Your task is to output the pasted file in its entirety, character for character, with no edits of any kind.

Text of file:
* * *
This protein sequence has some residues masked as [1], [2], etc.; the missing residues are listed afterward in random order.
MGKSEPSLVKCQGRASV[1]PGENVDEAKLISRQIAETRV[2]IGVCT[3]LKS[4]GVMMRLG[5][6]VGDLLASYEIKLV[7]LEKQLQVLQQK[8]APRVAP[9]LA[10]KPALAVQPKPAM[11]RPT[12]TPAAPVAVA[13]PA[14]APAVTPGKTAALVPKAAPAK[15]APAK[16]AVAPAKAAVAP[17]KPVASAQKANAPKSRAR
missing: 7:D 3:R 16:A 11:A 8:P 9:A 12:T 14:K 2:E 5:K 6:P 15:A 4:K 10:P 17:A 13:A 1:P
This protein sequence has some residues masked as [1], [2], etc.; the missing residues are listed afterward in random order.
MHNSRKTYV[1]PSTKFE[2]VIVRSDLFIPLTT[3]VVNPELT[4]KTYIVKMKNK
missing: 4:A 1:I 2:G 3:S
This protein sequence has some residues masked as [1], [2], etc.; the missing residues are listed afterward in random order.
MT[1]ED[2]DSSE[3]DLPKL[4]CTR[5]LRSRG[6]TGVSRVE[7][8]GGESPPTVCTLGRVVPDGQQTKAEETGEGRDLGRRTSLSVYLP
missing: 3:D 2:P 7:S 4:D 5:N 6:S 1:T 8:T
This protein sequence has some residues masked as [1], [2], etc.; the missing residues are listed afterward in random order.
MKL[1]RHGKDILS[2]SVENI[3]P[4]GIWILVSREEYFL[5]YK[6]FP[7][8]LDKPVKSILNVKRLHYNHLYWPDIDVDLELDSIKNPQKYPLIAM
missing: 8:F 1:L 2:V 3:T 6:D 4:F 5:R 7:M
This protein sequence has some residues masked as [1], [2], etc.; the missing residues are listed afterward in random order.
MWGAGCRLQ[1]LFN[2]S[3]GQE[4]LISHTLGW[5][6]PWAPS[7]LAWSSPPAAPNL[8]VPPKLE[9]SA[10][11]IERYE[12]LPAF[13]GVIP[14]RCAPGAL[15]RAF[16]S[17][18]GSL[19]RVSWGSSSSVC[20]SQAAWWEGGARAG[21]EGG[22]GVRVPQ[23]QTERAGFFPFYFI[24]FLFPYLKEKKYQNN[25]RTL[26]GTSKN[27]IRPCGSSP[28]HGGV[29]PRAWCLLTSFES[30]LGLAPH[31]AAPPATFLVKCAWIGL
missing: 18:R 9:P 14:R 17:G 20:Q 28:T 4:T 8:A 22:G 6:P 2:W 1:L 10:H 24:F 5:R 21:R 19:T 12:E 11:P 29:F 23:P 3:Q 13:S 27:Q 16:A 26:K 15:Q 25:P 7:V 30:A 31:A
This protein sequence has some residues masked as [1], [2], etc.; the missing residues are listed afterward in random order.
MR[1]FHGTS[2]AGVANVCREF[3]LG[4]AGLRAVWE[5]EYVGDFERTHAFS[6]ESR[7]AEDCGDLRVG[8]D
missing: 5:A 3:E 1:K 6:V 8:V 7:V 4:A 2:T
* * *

This protein sequence has some residues masked as [1], [2], etc.; the missing residues are listed afterward in random order.
MGKSEPSLVKCQGRASV[1]PGENVDEAKLISRQIAETRV[2]IGVCT[3]LKS[4]GVMMRLG[5][6]VGDLLASYEIKLV[7]LEKQLQVLQQK[8]APRVAP[9]LA[10]KPALAVQPKPAM[11]RPT[12]TPAAPVAVA[13]PA[14]APAVTPGKTAALVPKAAPAK[15]APAK[16]AVAPAKAAVAP[17]KPVASAQKANAPKSRAR
missing: 7:D 3:R 16:A 11:A 8:P 9:A 12:T 14:K 2:E 5:K 6:P 15:A 4:K 10:P 17:A 13:A 1:P
This protein sequence has some residues masked as [1], [2], etc.; the missing residues are listed afterward in random order.
MHNSRKTYV[1]PSTKFE[2]VIVRSDLFIPLTT[3]VVNPELT[4]KTYIVKMKNK
missing: 4:A 1:I 2:G 3:S
This protein sequence has some residues masked as [1], [2], etc.; the missing residues are listed afterward in random order.
MT[1]ED[2]DSSE[3]DLPKL[4]CTR[5]LRSRG[6]TGVSRVE[7][8]GGESPPTVCTLGRVVPDGQQTKAEETGEGRDLGRRTSLSVYLP
missing: 3:D 2:P 7:S 4:D 5:N 6:S 1:T 8:T
This protein sequence has some residues masked as [1], [2], etc.; the missing residues are listed afterward in random order.
MKL[1]RHGKDILS[2]SVENI[3]P[4]GIWILVSREEYFL[5]YK[6]FP[7][8]LDKPVKSILNVKRLHYNHLYWPDIDVDLELDSIKNPQKYPLIAM
missing: 8:F 1:L 2:V 3:T 6:D 4:F 5:R 7:M
This protein sequence has some residues masked as [1], [2], etc.; the missing residues are listed afterward in random order.
MWGAGCRLQ[1]LFN[2]S[3]GQE[4]LISHTLGW[5][6]PWAPS[7]LAWSSPPAAPNL[8]VPPKLE[9]SA[10][11]IERYE[12]LPAF[13]GVIP[14]RCAPGAL[15]RAF[16]S[17][18]GSL[19]RVSWGSSSSVC[20]SQAAWWEGGARAG[21]EGG[22]GVRVPQ[23]QTERAGFFPFYFI[24]FLFPYLKEKKYQNN[25]RTL[26]GTSKN[27]IRPCGSSP[28]HGGV[29]PRAWCLLTSFES[30]LGLAPH[31]AAPPATFLVKCAWIGL
missing: 18:R 9:P 14:R 17:G 20:Q 28:T 4:T 8:A 22:G 6:P 2:W 1:L 10:H 24:F 5:R 21:R 19:T 12:E 11:P 29:F 23:P 3:Q 13:S 27:Q 16:A 26:K 15:Q 25:P 7:V 30:A 31:A
This protein sequence has some residues masked as [1], [2], etc.; the missing residues are listed afterward in random order.
MR[1]FHGTS[2]AGVANVCREF[3]LG[4]AGLRAVWE[5]EYVGDFERTHAFS[6]ESR[7]AEDCGDLRVG[8]D
missing: 5:A 3:E 1:K 6:V 8:V 7:V 4:A 2:T